Career Development

3 Big Career Mistakes I Regret Making

April 28, 2020

Lessons to learn from today that will help you avoid the career complications of tomorrow

As the world reaches a standstill because of COVID-19, many fresh graduates are thrown into a hectic job market. Getting started on a career amid a pandemic seems like an impossible task, especially when you have to compete with other professionals who are looking for new jobs as well.

If you’re feeling like you’re floating aimlessly in the rough waters of unemployment, allow me to throw you a lifeline. I want to share with you the mistakes I’ve made early in my career in hopes that you will avoid them.

1. I did not make use of LinkedIn

Tell me if you’ve been in this situation before: You hear people raving about LinkedIn as this great platform to find opportunities. One day, sign up. After you’ve finished setting up your profile, you look through the site and think, “Now what?”

So then you leave the site and forget about it.

A few years ago, I signed up on LinkedIn because peers were doing it. I used to be one of those who thought, “I don’t know what to use LinkedIn for.” The only thing I knew about the platform was that I could use it to find a job.

But when the Movement Control Order was issued in Malaysia, I decided to log in to my long-abandoned profile. I was curious to see what the fuss is all about. I just never got it! But after a good half an hour of scrolling through my feed, I started to regret not taking LinkedIn seriously in the past.

There is so much value to be found on the platform, aside from being able to network with people and find jobs. Many thought leaders and companies share their resources and knowledge for free. Plus, you can get live updates on industry trends that can help you shape your career or business.

Even if you’re not an active member on LinkedIn, be sure to log in every few months or so to update your profile and accomplishments. Engage with posts, or even better, upload your own! Believe me. You will never regret investing time on polishing your LinkedIn profile and engaging with people on the platform.

2. I did not bother learning how to apply for jobs

I’ve always been lucky. Every job I got was through people who found me on Twitter. I never had to go through the hassle of writing a cover letter or a resume, and I don’t know why I was so confident to think that I never need to.

I always thought that making a resume or cover letter was something that I will only have to do when the time required me to do so.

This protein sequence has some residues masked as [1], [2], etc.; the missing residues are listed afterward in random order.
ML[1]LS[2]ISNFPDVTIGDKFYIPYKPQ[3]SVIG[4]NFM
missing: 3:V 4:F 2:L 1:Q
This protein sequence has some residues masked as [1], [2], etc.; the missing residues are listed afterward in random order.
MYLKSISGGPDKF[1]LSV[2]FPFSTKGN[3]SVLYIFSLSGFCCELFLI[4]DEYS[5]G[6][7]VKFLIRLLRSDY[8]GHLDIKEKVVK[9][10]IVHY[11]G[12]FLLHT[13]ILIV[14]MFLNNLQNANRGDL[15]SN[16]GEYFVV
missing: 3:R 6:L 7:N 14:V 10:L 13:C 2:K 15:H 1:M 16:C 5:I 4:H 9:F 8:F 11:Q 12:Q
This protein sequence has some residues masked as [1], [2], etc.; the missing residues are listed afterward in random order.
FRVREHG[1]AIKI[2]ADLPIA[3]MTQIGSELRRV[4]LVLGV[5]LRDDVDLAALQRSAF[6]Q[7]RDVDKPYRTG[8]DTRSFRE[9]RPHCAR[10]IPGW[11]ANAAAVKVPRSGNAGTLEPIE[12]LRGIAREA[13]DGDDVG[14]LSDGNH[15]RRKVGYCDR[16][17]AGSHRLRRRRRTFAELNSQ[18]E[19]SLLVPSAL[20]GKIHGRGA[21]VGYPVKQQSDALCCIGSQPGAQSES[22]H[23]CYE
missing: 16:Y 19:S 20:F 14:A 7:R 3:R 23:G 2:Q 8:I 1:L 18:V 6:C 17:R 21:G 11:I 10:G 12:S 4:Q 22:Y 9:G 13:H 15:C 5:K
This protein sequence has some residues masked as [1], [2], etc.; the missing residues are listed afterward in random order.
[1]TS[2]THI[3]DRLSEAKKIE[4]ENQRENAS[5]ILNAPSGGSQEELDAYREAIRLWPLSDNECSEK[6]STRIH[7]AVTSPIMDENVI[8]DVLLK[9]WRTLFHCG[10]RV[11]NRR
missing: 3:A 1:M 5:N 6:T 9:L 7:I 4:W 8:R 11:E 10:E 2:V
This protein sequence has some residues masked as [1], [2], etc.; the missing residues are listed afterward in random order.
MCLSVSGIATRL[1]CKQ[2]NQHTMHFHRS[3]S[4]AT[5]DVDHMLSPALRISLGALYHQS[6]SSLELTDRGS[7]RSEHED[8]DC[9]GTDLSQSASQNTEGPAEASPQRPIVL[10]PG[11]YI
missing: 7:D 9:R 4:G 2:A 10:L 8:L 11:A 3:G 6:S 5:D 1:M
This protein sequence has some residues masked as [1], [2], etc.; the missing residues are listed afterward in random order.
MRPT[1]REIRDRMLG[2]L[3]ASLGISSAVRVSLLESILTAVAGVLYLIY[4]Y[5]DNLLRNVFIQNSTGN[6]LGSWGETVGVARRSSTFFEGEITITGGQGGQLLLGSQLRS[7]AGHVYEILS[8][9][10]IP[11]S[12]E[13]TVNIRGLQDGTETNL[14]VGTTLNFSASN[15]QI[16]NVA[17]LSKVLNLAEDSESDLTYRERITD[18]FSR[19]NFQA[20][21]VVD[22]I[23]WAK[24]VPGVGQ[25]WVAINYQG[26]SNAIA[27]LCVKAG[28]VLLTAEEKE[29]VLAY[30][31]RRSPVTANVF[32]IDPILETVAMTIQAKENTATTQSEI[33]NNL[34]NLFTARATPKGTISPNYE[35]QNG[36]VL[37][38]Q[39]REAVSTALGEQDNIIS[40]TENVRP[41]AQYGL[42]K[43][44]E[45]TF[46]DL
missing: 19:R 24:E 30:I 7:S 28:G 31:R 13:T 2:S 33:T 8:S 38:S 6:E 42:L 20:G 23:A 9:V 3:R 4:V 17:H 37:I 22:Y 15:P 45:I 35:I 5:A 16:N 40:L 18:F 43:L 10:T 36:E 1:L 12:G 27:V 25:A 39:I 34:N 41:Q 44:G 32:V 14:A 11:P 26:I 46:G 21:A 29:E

In the past few weeks, I had friends who approached me, asking for tips on how to get a job during the pandemic. So, I decided to learn the ropes to job applications so I could help those who are struggling. I mean, how difficult could it be, right?

Boy, was I wrong!

Did you know that most employers spend less than 11 seconds on a resume before they choose to shortlist it or reject it? Did you also know that it takes more than just your qualifications to be a good candidate? In fact, many employers have started hiring for personality over experience!

Writing an effective cover letter or resume is more than just knowing the right format and keywords to use. It is learning how to resonate with people and emotionally connect with those who have never met you.

3. I did not take my personal brand seriously

Whenever I tell people the importance of a strong personal brand, some would say, “But I don’t know who I am.”

I used to be like that. But I’d be lying if I said I have never changed throughout the years. My priorities, interests, and ambitions continue to evolve until now. Your personal brand is a continuous work in progress.

For a long time, I was known as an activist or that feminist. It didn’t bother me, but I was more than that. I want to be known as a writer. So how can I reflect this side of me?

Remember that your brand is what people think of you. So, when you’re building your brand, think to yourself, what do you want people to feel when they think of you? What do you want their first impression to be?

It is okay to experiment to find your niche. It took me a long time to find mine. But there is no right time to build your personal brand. Start now. Allow your personal brand to evolve with you.

Here are 3 questions that can help you get started:

  • What are your interests?
  • How can you help others with what you do?
  • Who is your target audience?

It’s also worth noting that now, many employers look for job applicants online to research them. A CareerBuilder survey in 2017 showed that 57% of employers are less likely to interview a candidate they can’t find online while 54% have decided not to hire based on the candidate’s social media profiles.

Now that’s a reason to start taking care of your virtual first impression!

By learning from my mistakes, I hope you embark on a smooth-sailing transition into your own career! Even if you’re in the middle of your career, it’s never too late to start working on yourself.

I will leave you with the words of Warren Buffet:

“Ultimately, there’s one investment that supersedes all others: Invest in yourself. Nobody can take away what you’ve got in yourself, and everybody has potential they haven’t used yet.”

Warren Buffet

This article was originally published on Writer’s Blokke.


References:

  1. Why LinkedIn is Important: 7 Reasons to Polish Your Profile Today
  2. 50 Great People To Follow On LinkedIn, No Matter Your Industry
  3. What Is the Most Important Thing in a Resume?
  4. Job Seeking During COVID-19: 5 Tips to Writing an Effective Cover Letter
  5. Application revelation: What really happens to your resume after you apply for a job?
  6. Companies Are Hiring Based On Personality Instead Of Experience
  7. Number of Employers Using Social Media to Screen Candidates at All-Time High, Finds Latest CareerBuilder Study
  8. Warren Buffett says this one investment ‘supersedes all others’